Tarot resources for self-reflection and brainstorming
August 20, 2017 10:01 PM   Subscribe

I love tarot decks and their artistry and their imagery, but I don't believe in their powers of divination. I'm looking for more resources on the use of tarot for self-reflection, introspection, brainstorming, etc.

I love love love tarot cards, but don't use them to tell the future. I like using them to basically pick my own brain about how I'm feeling about something, looking for new angles to approach a personal problem that I hadn't previously considered, figuring out things that have been on my mind but only subconsciously, that sort of thing. I'm currently relying mostly on the book that came with my Linestrider Tarot, and the book "The Heart of the Tarot: the two-card layout", which focuses on the first two cards of a traditional Celtic Cross spread and interprets them as "the situation" and "the challenge".

I'm really enjoying the results I've gotten so far, and I'm finding it very useful from a personal growth aspect, but I'd love to read more about this type of tarot reading. I joined a big tarot group on Facebook and while I'm learning a lot about people's interpretations of different cards (and finding a ton of new decks I want to buy!), a lot of the folks in the group are using the cards to tell them when their ex will return to them, or what their dead husband has to say, or if those are really Natalie Holloway's remains that were found. This is definitely not what I'm looking for. Any suggestions for websites, books, etc. that focus less on the divination aspect would be appreciated. Thanks!
posted by skycrashesdown to Grab Bag (11 answers total) 47 users marked this as a favorite
Have you checked out Rachel Pollack's work? If not, 78 Degrees of Wisdom is a great place to start.
posted by holborne at 10:06 PM on August 20, 2017 [4 favorites]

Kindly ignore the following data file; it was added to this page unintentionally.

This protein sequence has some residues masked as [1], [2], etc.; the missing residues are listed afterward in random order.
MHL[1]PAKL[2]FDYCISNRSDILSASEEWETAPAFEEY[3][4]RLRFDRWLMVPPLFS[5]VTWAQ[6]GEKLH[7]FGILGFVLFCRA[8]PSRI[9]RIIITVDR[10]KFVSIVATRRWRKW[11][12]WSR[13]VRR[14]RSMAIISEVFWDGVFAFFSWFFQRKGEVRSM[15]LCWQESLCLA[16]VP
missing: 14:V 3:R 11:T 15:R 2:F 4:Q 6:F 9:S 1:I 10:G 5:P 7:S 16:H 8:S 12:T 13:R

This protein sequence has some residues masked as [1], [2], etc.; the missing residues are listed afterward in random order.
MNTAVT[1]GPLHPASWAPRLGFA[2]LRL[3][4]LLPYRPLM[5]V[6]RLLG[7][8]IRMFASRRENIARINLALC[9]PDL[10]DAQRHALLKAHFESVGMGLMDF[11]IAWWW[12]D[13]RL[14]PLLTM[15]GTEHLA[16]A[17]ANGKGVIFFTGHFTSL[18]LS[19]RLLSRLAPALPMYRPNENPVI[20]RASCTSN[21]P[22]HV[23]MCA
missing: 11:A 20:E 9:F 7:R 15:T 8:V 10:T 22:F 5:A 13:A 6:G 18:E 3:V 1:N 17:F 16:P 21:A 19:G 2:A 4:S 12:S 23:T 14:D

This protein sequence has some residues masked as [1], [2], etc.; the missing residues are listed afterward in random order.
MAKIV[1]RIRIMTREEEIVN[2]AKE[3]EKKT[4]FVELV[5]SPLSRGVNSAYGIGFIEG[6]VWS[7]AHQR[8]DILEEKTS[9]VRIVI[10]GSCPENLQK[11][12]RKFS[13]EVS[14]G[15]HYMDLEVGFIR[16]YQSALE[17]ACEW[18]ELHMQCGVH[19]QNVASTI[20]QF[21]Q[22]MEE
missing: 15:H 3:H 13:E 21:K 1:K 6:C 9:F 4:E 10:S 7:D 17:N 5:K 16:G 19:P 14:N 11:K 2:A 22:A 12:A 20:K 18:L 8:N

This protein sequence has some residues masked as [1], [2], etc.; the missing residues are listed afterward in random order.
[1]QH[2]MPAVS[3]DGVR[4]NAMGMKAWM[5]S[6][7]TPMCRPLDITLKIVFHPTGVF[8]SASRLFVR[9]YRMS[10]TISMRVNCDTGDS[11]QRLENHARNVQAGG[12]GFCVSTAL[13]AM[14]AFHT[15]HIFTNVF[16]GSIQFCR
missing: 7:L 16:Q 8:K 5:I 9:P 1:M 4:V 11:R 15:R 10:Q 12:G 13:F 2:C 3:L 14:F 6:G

Hit post too soon, sorry. I might also check out Tarot for Yourself by Mary Greer. It's a workbook, so it might be good for what you're looking for.
posted by holborne at 10:08 PM on August 20, 2017 [4 favorites]

You might try the Hexen 2.0 deck, which replaces medieval/early modern icons with images from cybernetics, counterculture, and internet history. Some people find the modern images trigger more prompts for introspection, brainstorming, etc.
posted by seasparrow at 10:14 PM on August 20, 2017 [1 favorite]

For psychology self-work, I liked Tarot for Life when I picked up my deck after a few years of letting it sit. For creative work, I rotate a few decks -- Hermetic, Silicon Dawn, Rider-Waite-Smith -- depending on what I'm doing.

I've found that there's no one way to use either the same reading or one book for self-reflection and brainstorming; I can approach any given sitting starting with the mindset for one or the other, but not both.
posted by cobaltnine at 10:30 PM on August 20, 2017

It's been a while since I read it, but I recall Tarot for Lovers by E.W. Neville took the kind of approach you're looking for. However, I can't find the book and I can't 100% verify that at this point to make sure.
posted by jenfullmoon at 10:33 PM on August 20, 2017

Little Red Tarot might have resources for you.
posted by divabat at 12:00 AM on August 21, 2017 [3 favorites]

You might like Jessa Crispin's tarot writing and reading. Here's a review of her book, and here's her tarot-based newsletter.
posted by corvine at 2:58 AM on August 21, 2017 [2 favorites]

Biddy Tarot and The Modern Mystic might have some useful resources that fit the bill. Labyrinthos Academy is also really awesome and has a free app for learning tarot as well as two more apps (Golden Thread Tarot and Luminous Spirit Tarot) for more advanced study/lessons.
posted by helloimjennsco at 6:43 AM on August 21, 2017 [1 favorite]

Absolutely seconding holborne. Mary K. Greer and Rachel Pollack are both amazing authors that will take you in the direction you are looking for.
posted by Vaike at 9:16 AM on August 21, 2017

I can say - having used a few decks over the years - the design can really shift the nature of the reading. For example, compare Rider-Waite to Haindl deck sometime. Rider-Waite almost feels medieval, but Haindl feels more modernist. I quite like the book that accompanies the Handl deck for more interpretive/archetypal definitions of problems - also by Rachel Pollack.

Also check out Brian Eno's Oblique Strategies. No designs, but interesting creative techniques to crack open challenges.
posted by SoundInhabitant at 11:39 AM on August 21, 2017

It's not at all Tarot but looking at Tea and Empathy and how those cards are used may give you some ideas. I'm really not familiar with Tarot at all so if it's inappropriate to use them this way please disregard my comment.
posted by raccoon409 at 3:24 PM on August 21, 2017

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